Thursday, May 14, 2009

Cuplikan Novel: Being Nikki by Meg Cabot


Great. There's nothing a girl wants more than the guy she's been crushing on since like the sixth grade or whatever to find her standing outside his building on a miserable wintry Sunday afternoon, sobbing her guts out.

There was absolutely no way I could think of to get out of this one, either, other than the obvious—suicide. I contemplated simply running away from Christopher and throwing myself under the first cab I saw speeding down Bleecker Street. But I wasn't sure I'd be able to see clearly enough, what with the sleet and my sunglasses and tears and all. I figured I might just end up throwing myself under a parked car.

Besides, I had Cosabella with me. And I wouldn't want anything bad to happen to her.

I reached up and hastily swiped at my face with my gloved hands, hoping the suede would absorb some of the moisture spilling out of my eyes so I could at least see him properly.

This turned out to be a huge mistake, however. Because it revealed that Christopher was standing there in his leather jacket (when had he gotten one of those?) looking down at me (unlike my dad, Christopher was not shorter than Nikki Howard) with an adorable mixture of confusion mingled with concern on his face. He was obviously just coming home from somewhere, and in typical male fashion had remembered to wear neither a scarf nor a hat, so the sleet had caused his short blond hair to stick to his head, and the cold has turned the tips of his ears and his cheeks bright red.

This only made him look cuter, however, if such a thing is possible. I mean, even his lips had turned red, which I know was a weird thing to notice about a guy—much less think looked cute.

But then, I'd had my brain taken out of my body and put into someone else's. I was about as weird as you can get.

"Hey, how's it going?" Christopher asked. He'd barely said three words to me since I'd slapped a set of glow-in-the-dark dinosaur stickers down in front of him in the school's computer lab, hoping he'd get the message that I was really his best friend trapped in a supermodel's body (he didn't). But he seemed to take the fact that I'd just shown up in front of his apartment building, weeping behind my Gucci sunglasses, in stride. "Cold out today, huh?"

"Um," I said. "Yeah." I tried not to look at his lips. I looked at the canopy stretching over the apartment building's driveway instead. They'd painted it an ugly looking gray. The paint was flaking off in parts of it.

"Were you shopping or something around here?" Christopher asked me. I don't suppose he could figure out any other reason why I'd be in his neighborhood. It would never occur to him that I might be stalking him, or standing here thinking about how much I wanted to kiss him. He wasn't the kind of guy who would think that girls fantasized about those kind of things. At least, not about him.

That was one of the reasons why I loved him. When I'm thinking about how much I'd like to strangle him for being so dense as to not realize I was me, Em Watts. Just inside somebody else.

"Yeah," I said, staring at a particularly large flake of paint peeling off above his head. "Yeah, I was.'s sleeting so badly. And there...were no cabs." Did that sound reasonable? Would he believe it?

Apparently so.

"And you didn't think to bring an umbrella when you went out," Christopher said, with a little smile. Apparently, he believed it. "Just like me."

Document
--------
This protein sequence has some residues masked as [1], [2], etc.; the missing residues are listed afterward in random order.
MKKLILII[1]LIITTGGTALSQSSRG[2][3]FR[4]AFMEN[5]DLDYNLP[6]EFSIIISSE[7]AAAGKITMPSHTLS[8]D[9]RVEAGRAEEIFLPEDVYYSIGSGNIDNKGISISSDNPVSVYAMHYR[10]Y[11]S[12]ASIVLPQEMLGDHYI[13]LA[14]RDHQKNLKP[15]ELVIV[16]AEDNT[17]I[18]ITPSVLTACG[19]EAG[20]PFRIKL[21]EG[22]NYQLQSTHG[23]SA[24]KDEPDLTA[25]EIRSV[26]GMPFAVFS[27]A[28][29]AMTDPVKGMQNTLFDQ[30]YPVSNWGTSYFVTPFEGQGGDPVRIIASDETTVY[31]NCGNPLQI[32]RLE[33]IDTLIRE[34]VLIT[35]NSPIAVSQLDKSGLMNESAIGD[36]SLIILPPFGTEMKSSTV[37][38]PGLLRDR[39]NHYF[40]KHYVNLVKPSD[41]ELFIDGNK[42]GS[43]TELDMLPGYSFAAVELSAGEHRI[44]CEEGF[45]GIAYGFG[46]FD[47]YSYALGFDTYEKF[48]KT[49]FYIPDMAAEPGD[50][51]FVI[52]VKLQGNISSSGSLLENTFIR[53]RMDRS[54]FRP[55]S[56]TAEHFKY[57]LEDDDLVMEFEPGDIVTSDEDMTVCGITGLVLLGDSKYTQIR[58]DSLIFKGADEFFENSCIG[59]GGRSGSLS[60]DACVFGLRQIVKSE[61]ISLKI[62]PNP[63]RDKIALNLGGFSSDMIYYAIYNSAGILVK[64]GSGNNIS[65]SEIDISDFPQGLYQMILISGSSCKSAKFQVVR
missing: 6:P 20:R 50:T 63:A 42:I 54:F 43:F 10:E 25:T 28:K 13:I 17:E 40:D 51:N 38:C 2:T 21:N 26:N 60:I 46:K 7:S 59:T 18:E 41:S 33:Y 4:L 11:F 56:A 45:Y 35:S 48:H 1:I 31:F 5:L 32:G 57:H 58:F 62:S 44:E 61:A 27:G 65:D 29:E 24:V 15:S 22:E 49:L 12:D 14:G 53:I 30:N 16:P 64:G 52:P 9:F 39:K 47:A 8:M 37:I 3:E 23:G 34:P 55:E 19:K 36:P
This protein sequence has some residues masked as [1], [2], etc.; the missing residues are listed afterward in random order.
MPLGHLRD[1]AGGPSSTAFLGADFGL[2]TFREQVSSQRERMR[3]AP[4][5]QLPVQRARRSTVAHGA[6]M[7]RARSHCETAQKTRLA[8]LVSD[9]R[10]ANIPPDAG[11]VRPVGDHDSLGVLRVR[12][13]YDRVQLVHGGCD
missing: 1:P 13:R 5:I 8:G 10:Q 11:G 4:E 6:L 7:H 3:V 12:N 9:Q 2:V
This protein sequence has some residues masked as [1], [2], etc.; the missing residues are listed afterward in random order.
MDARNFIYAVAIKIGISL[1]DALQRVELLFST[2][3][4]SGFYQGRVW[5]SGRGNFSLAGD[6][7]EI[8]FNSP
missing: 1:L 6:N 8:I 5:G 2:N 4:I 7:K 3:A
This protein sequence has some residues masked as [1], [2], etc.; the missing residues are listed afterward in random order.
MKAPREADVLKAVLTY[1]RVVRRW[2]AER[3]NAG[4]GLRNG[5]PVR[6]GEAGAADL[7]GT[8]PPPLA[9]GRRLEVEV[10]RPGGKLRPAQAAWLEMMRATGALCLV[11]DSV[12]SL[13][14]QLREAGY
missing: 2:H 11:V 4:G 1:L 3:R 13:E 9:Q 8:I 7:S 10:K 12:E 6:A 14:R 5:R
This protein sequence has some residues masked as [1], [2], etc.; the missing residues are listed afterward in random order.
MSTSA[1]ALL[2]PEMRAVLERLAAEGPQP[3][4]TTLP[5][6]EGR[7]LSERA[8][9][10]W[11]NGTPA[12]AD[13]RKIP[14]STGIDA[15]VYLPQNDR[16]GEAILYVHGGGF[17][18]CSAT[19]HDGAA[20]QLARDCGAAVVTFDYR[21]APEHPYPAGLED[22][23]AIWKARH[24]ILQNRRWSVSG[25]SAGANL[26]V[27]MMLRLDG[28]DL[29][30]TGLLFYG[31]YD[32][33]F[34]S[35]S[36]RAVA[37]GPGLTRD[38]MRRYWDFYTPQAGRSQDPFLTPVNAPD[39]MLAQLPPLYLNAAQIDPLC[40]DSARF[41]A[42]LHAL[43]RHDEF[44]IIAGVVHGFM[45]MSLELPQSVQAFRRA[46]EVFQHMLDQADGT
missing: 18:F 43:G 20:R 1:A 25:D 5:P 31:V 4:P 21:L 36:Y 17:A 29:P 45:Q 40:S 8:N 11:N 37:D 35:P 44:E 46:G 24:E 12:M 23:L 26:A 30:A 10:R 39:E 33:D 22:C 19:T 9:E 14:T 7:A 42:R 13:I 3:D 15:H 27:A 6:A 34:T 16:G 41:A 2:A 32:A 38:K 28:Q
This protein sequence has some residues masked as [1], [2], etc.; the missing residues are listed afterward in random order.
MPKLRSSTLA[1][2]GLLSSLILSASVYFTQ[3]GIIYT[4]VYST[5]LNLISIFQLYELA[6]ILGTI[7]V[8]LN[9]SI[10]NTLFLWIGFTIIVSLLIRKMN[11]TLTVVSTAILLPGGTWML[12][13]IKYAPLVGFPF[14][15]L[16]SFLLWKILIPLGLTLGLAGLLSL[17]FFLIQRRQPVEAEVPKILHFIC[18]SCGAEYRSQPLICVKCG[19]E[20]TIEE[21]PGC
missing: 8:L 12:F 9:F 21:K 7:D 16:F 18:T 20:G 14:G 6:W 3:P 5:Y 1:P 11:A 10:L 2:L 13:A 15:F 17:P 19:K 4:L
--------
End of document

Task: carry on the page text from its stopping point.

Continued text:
I couldn't help lowering my gaze to his hands. They're gloveless and empty and huge. And would look so much better if they were somewhere on my person. I knew exactly where, too.

God, what was wrong with me? I used to think it was just Nikki's body that was wanton. Now I was starting to wonder if my brain was catching up to it.

"You want to borrow one?" Christopher asked. "I mean, I do actually own one."

I dragged my gaze from his fingers to his face. "One what?" What was wrong with me? I couldn't even follow a simple conversation anymore. Either Stark Enterprises had attached a few wires wrong when they'd put my brain into Nikki's head, or I had it really, really bad for this guy.

"Uh," Christopher said, looking down at my feet. "I think there's something wrong with your dog."

I glanced down at Cosabella. She was trembling all over from the cold because she'd been standing with her paws in an icy puddle, and I'd been too busy crying—and lusting after my secret crush—to notice.

"Oh!" I bent down to scoop her into my arms. "Cosy! You're freezing!"

"Why don't you come on up," Christopher said, "and I'll get you an umbrella and you can let your dog defrost for a minute before you both head out again?"

I was looking down at Cosabella when he said this, holding her close to me in the hope that my body heat would eventually warm her enough so that she'd stop shaking.

So I was pretty sure he didn't see the blush that flooded my cheeks. At least, I hoped not. It was a happy blush, since this stroke of luck—his inviting me upstairs to his apartment, where I hadn't been since before the accident—was totally unexpected, considering the sucky twenty-four hours I'd had up till then.

"I guess," I murmured, into the puff of fur growing out of the top of Cosabella's head. "Thanks."

It wouldn't be cool, of course, if I let on how I felt about his invitation—I wanted to shriek with joy and dance around like a maniac. I had to act calm as we walked by Eddie the doorman. I prayed as Christopher and I passed that Eddie wouldn't say anything like, "Forget something?" Because how would I explain to Christopher what I'd been doing in his building a few minutes ago?

On the other hand, maybe it would be a good opener. I could be like, "Well, the truth is, Christopher, I was here seeing my mom and sister. Yeah, they live in this building. Because they're Em Watts's mom and sister. Get it? GET IT?"

But Eddie was preoccupied with a tenant who had called down to complain about something, so Christopher and I just breezed by and managed to get on the elevator without incident.

It was a slightly awkward, silent ride up, but Christopher broke the tension by looking over at me as I was clutching Nikki Howard's dog and saying, "So. You don't really go everywhere in a limo, do you?"